A comparison of Figs. 9a and 9b reveals that the BLK-generated vertical shear in the lowest 100–200 m during the nighttime (daytime) is greater (weaker) than that by the GS scheme, even though the opposite is true for the intensity of the LLJs. This result indicates that VPBL in the former case is more decoupled with VSFC because of the reduced downward momentum transport from the LLJs. In general, the BLK-produced VPBL, particularly for the lowest 100–200 m, shows more pronounced diurnal variations and a more rapid transition between the stable and unstable regimes than that of the GS scheme (and the other three schemes). It is evident from Fig. 9 that use of the high vertical resolution in the PBL is essential not only for resolving the LLJs and its associated large vertical shear, but also for ensuring smooth transitions in the vertical turbulent mixing between the unstable and stable turbulence regimes.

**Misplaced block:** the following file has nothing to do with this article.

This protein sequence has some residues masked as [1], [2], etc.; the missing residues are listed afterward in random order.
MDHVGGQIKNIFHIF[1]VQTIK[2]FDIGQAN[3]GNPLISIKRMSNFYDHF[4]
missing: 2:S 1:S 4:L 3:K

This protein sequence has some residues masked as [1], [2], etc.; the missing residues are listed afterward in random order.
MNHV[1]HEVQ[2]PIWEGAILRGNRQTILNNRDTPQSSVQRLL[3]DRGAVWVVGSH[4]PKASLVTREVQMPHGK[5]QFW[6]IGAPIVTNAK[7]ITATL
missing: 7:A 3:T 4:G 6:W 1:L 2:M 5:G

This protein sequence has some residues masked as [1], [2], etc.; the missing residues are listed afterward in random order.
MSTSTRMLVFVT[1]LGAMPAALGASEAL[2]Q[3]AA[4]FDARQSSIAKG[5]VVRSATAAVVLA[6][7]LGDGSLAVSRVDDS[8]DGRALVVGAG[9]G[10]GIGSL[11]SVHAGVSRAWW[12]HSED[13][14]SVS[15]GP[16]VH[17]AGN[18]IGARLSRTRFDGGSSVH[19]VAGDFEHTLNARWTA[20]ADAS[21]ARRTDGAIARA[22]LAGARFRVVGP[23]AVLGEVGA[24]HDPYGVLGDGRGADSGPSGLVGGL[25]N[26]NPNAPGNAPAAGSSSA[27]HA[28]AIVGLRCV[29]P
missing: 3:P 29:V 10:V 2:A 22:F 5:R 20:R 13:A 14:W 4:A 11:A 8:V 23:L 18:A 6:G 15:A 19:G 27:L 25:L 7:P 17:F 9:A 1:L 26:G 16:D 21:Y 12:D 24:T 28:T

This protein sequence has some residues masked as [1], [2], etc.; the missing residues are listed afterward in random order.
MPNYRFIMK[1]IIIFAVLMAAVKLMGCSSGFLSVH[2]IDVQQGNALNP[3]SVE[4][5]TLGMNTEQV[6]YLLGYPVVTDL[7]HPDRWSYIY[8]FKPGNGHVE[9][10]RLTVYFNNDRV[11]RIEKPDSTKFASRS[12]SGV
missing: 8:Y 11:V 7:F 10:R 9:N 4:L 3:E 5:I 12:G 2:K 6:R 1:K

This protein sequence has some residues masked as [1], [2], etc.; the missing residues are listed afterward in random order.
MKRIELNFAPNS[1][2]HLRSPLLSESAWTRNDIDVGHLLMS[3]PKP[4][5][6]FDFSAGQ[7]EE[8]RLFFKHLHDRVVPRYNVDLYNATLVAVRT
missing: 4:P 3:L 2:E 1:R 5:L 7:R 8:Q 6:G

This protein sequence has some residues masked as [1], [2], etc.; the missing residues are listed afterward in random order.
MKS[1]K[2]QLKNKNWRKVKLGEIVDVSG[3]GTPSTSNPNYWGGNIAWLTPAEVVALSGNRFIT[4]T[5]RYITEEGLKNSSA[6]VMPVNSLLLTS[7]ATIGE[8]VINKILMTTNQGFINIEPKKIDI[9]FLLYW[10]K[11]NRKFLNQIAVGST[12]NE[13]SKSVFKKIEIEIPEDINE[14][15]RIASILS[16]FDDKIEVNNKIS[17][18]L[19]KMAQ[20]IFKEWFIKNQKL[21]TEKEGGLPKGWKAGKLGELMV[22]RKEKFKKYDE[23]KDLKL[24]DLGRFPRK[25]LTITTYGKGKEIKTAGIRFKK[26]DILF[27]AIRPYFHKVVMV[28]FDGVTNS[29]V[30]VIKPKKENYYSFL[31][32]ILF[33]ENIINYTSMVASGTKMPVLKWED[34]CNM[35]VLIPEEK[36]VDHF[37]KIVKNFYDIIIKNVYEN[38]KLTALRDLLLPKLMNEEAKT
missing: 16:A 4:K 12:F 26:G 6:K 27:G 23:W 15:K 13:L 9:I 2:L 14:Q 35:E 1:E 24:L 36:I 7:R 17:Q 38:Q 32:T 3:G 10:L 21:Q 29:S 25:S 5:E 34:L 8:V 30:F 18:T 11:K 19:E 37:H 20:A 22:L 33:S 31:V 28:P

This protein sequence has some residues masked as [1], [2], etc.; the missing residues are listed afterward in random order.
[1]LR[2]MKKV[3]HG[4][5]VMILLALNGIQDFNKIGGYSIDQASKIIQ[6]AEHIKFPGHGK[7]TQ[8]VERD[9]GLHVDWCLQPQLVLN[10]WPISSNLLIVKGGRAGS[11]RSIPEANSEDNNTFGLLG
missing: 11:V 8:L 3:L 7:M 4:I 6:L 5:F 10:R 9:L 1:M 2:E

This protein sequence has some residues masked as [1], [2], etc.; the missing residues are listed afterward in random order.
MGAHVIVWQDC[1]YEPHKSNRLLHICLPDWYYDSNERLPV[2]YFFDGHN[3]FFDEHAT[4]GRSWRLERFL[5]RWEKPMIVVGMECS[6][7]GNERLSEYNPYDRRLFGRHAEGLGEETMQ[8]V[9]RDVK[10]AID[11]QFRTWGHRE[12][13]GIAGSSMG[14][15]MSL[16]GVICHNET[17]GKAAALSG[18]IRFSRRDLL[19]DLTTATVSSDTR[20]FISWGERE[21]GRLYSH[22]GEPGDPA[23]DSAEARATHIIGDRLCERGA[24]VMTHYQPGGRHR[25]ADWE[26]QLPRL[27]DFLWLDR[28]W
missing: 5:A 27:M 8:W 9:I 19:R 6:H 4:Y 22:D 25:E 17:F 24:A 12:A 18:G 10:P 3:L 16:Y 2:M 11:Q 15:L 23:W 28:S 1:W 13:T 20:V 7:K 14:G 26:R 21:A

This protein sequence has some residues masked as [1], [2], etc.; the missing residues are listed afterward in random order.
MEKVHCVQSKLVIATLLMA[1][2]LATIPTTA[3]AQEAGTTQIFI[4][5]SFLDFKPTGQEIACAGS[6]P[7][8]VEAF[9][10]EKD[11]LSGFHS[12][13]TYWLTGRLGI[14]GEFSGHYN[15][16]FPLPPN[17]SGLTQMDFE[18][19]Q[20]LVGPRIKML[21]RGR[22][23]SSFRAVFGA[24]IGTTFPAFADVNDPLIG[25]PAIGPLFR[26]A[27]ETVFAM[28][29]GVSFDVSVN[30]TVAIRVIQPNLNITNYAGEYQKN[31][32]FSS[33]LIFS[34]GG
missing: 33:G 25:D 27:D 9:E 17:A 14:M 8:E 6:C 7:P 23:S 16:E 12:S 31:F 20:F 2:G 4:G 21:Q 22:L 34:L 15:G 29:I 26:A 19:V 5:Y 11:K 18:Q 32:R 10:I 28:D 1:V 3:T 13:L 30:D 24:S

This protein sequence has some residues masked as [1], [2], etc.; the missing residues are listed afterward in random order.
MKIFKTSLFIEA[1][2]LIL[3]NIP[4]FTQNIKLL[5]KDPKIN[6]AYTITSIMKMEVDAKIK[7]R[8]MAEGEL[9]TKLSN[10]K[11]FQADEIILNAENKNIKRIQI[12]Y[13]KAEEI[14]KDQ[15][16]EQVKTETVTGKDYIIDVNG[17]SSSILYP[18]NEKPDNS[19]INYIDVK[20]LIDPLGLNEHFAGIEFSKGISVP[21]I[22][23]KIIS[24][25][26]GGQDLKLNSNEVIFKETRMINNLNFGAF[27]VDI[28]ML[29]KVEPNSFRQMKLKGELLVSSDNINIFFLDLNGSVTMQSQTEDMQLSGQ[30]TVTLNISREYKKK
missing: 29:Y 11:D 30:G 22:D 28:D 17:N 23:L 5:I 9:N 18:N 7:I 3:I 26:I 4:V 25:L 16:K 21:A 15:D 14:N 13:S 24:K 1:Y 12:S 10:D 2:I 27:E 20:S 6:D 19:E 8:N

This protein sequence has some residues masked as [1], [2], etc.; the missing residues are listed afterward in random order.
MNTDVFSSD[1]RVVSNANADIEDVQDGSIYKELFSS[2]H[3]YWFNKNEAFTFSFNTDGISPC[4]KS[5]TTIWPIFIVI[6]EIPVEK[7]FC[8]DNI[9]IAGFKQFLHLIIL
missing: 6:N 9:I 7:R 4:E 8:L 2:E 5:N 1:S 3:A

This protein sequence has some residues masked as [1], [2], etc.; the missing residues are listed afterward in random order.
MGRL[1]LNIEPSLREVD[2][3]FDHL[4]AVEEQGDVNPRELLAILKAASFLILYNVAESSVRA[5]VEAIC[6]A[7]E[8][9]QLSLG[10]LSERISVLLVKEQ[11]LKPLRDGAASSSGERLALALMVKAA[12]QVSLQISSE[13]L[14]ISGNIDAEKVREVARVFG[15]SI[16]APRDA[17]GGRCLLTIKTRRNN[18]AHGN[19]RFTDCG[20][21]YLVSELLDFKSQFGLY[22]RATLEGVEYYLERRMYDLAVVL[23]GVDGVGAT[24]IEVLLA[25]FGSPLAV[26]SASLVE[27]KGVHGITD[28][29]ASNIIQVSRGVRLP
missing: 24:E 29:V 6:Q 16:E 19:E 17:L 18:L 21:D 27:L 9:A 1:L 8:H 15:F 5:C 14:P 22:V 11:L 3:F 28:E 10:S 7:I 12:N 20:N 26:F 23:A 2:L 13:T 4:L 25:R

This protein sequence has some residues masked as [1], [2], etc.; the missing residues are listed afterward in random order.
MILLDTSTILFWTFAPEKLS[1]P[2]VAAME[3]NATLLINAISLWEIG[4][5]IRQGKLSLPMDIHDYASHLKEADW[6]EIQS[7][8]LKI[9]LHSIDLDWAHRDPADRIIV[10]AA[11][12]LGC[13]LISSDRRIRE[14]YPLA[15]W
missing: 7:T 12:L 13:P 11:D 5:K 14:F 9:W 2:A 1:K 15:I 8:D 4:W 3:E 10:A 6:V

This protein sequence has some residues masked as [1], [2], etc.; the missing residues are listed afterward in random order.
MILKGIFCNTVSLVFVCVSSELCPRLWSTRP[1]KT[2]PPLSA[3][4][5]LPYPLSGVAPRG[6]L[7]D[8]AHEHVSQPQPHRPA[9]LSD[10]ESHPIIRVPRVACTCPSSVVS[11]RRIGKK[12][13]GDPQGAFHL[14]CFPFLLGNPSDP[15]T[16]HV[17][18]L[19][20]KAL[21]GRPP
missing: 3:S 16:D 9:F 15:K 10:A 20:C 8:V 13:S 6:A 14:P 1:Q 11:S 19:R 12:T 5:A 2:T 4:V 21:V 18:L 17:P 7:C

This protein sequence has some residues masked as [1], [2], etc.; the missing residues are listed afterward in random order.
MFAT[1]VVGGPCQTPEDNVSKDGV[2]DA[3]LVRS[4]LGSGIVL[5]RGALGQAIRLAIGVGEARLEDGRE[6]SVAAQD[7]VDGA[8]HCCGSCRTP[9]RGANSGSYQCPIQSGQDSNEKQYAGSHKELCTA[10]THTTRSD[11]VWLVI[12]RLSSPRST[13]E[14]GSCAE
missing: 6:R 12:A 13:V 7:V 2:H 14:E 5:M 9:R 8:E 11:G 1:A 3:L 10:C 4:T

Summary and conclusions
In this study, the performance of five widely used PBL parameterization schemes in reproducing the diurnal cycles of surface wind speed in relation to surface temperature is evaluated using 3-day regional simulations of summertime weak-gradient flows over the central United States with the PSU–NCAR MM5. This case was also characterized by little organized deep convection and little topographical forcing. The area-averaged hourly time series of VSFC and TSFC, as well as their vertical structures in the PBL from the five sensitivity simulations, are compared with hourly surface observations and some upper-air measurements at the two synoptic times.